Hank Bower - 1/31/2006
Please read Mr. Hamby's post rather than hyperventilating about "pictures" that you fail even to identify. Perhaps you could refer us to pictures depicting prisoners with broken bones, dislocated joints or severe lacerations inflicted as a matter of policy by American forces. I have never seen such pictures nor read allegations of such conduct.
If you disagree with Mr. Hamby's definition of torture, please step up to the plate and offer an alternative. Except for discussion of American conduct in Iraq, torture has always had a very specific and horrific meaning as Mr. Hamby quite correctly points out. Not every mistreatment of prisoners, regardless of how distasteful, rises to the level of torture.
I am a lawyer, not a professor, so what may seem to you to be subtle distinctions and needless focus on definitions are extremely important to me. Words have meaning and they communicate important ideas and distinctions. Mindlessly calling something "torture" simply to add emotional power to a weak argument demeans debate rather than facilitating communication.
I am sure that the "professorate" stands united against all sorts evils. Why it should announce to the world its disdain for totalitarian regimes or torture seems unclear to me, since it brings no particular expertise to bear on either subject.
Mr. Hamby very clearly sets forth his arguments; you merely assume the righteousness of your position without providing readers with any rational support for that position.
You want Mr. Hamby to support the "professorate" in opposing "a totalitarian regime" but fail to define what that means or if it relates to a particular country. Perhaps you fail to be more specific in an attempt not to embarrass yourself.
Ralph E. Luker - 1/31/2006
Thank you, Professor Bower. We aren't talking about "allegations." If you haven't seen the photographs, you must not be breathing. Dr. Hamby drew no distinctions about when the professorate should speak collectively and when it should keep silent. I'd like to hear him say that the professorate should collectively oppose a totalitarian regime, for example. I agree with Dr. Hamby that professional organizations should not trivialize themselves with resolutions about divisive policy details. There was _no_ opposition to the anti-torture resolution and it is hardly an insignificant matter.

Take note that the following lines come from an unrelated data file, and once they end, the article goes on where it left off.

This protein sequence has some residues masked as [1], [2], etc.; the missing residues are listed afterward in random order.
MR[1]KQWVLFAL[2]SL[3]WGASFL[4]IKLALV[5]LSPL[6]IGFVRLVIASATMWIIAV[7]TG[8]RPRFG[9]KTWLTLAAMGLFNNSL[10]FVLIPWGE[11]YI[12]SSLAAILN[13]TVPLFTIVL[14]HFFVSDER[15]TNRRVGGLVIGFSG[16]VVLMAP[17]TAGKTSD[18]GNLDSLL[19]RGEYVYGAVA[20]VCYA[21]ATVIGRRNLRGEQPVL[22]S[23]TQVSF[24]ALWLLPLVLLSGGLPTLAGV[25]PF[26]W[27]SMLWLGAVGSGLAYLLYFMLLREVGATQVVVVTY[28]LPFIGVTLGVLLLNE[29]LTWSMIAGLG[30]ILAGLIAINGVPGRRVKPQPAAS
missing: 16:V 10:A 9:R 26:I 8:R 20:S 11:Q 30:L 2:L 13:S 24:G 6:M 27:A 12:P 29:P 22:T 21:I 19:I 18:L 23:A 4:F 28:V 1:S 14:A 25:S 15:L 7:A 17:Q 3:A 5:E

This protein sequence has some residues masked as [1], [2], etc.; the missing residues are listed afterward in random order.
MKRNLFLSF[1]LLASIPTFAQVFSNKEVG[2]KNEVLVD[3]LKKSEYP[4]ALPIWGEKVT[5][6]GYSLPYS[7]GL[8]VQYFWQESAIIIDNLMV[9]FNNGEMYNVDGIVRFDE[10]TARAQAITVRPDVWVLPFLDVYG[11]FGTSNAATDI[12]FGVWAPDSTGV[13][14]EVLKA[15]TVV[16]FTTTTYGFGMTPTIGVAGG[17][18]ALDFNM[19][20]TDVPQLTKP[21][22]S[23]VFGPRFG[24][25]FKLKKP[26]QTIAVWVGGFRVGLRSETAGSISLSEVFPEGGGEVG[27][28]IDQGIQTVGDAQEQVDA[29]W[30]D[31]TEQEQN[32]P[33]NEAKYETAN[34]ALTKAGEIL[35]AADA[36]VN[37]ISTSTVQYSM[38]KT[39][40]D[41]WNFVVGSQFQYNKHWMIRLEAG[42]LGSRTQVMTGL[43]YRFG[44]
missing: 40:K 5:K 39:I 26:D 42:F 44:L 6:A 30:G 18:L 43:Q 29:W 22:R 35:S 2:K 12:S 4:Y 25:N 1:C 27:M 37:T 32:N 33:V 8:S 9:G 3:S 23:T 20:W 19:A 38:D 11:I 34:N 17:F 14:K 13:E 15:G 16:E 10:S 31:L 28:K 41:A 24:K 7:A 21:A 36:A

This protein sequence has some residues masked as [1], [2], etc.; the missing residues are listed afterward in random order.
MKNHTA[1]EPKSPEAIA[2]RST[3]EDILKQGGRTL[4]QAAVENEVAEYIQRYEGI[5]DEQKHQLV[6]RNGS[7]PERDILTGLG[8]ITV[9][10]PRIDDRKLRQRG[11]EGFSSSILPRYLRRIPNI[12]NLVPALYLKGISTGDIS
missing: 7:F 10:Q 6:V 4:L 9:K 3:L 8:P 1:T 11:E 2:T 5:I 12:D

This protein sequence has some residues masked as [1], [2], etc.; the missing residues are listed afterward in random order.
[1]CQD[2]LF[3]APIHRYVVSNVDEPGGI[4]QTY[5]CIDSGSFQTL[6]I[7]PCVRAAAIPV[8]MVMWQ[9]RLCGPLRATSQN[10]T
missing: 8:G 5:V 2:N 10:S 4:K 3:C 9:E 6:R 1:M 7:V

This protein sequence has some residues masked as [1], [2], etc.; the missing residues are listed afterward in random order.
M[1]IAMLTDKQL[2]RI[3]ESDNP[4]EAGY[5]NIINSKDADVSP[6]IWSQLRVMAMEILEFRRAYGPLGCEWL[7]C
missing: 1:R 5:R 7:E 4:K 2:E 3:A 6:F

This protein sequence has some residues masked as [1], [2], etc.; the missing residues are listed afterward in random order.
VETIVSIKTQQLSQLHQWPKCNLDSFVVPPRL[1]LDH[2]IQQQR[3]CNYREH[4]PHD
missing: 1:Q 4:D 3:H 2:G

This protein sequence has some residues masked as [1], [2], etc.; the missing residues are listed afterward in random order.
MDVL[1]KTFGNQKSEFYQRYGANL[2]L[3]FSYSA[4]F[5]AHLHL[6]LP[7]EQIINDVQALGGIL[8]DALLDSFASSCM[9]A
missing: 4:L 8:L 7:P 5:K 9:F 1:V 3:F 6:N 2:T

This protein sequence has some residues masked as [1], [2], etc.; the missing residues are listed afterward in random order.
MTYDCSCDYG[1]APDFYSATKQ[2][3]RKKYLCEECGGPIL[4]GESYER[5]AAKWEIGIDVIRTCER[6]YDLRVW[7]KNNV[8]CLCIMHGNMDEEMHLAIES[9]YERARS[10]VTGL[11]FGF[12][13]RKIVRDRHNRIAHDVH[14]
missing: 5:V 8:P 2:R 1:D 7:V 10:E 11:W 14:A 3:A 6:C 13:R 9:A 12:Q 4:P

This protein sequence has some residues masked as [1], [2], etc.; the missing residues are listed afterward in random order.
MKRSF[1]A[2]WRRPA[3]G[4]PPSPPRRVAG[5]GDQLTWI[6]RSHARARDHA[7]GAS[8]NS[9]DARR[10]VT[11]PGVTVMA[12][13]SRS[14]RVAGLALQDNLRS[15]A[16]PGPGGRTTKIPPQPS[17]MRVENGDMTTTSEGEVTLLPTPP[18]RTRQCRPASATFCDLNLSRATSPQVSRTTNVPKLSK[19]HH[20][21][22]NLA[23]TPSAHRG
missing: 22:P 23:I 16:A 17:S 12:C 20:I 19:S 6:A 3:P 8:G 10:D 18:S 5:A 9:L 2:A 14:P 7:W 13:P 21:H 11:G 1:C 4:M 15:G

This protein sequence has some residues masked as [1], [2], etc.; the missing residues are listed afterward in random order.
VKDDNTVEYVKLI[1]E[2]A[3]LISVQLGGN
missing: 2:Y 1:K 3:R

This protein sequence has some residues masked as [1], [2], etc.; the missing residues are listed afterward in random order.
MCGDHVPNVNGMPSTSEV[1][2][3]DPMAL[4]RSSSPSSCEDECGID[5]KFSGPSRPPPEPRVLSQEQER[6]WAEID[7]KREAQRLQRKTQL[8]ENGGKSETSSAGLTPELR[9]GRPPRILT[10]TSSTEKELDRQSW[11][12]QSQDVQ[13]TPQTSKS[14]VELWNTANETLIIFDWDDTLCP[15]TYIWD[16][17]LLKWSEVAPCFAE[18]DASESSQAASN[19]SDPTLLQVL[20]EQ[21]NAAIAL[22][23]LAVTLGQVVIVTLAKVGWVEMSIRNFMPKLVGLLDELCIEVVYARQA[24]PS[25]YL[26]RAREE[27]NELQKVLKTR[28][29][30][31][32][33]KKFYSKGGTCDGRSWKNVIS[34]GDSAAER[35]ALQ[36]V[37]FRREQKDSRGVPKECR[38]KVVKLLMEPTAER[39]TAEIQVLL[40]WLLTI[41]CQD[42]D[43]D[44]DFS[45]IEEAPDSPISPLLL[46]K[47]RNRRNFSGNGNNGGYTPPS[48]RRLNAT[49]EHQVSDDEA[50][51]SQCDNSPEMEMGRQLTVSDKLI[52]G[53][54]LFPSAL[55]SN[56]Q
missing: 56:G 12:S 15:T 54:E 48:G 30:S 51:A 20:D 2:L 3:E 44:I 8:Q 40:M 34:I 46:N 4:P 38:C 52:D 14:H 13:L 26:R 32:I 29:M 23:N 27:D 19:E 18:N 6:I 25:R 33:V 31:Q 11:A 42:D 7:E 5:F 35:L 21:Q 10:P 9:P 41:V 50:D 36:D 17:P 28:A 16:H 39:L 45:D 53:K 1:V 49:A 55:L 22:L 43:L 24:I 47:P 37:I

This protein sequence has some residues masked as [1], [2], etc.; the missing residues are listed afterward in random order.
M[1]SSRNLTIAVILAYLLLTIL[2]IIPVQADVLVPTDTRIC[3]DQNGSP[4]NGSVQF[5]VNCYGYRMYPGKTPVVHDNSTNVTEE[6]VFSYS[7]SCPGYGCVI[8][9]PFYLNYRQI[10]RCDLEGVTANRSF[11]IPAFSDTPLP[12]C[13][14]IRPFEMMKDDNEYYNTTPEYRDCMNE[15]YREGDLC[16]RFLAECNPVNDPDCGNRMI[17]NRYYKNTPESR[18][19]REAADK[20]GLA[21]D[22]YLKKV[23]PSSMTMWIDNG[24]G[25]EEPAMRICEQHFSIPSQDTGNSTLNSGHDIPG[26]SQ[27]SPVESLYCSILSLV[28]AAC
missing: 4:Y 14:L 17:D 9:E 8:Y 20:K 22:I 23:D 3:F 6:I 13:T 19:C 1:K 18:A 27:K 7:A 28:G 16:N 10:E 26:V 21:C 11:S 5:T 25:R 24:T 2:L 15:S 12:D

Hank Bower - 1/31/2006
Your comment has all the intellectual content of "Bush lied; people died." Wild allegations of torture by the US in response to a careful definition of torture and intelligent discussion of the Geneva Conventions add nothing to an understanding of any of the issues raised by Mr. Hamby.
Your suggestion that Mr. Hamby's reasoned opposition to historical assiciations' pretending to speak for their members on political issues somehow justifies "silence in the face of a totalitarian regime" is simply a non sequitur.
After reading your comments, one can only conclude that you must have nothing serious to say to the very important points raised by Mr. Hamby. That, rather than Mr. Hamby's posting, is pitiful.
Ralph E. Luker - 1/31/2006
As for AHA pronouncements, resolutions adopted in a business meeting must be approved by the AHA's popularly elected executive committee before they have official standing. The resolution against the use of torture was so approved. As for your other point, the issue isn't your personal righteousness or mine. The issue is whether the United States stands for human rights to the degree that we respect those of our enemies. If you need one, contingencies can always be used as an excuse for our own violation of other people's human rights.
Alonzo Hamby - 1/30/2006
A pretty pitiful response, Ralph. Professors, you and me included, have plenty of bullhorns without utilizing an AHA meeting attended by less than one percent of the membership. And neither of us seems to have much trouble telling the world what we think.
Obviously some of us are more moral than others. Feel good about it.
Ralph E. Luker - 1/30/2006
Professor Hamby's rationalization for the silence of the professorate would also justify silence in the face of a totalitarian regime. Unfortunately, our response to 9/11 has not been so carefully targeted as to torture or kill only those who were a part of the support system that led to it, so his indifference to our torture of others is silence in the face of outrages committed by the United States. That's pitiful, Professor Hamby.
Jonathan Dresner - 1/30/2006
Simple categorical morality is often unfeasible in human situations.
Yeah, yeah. I do the same thing in class: context, context, context.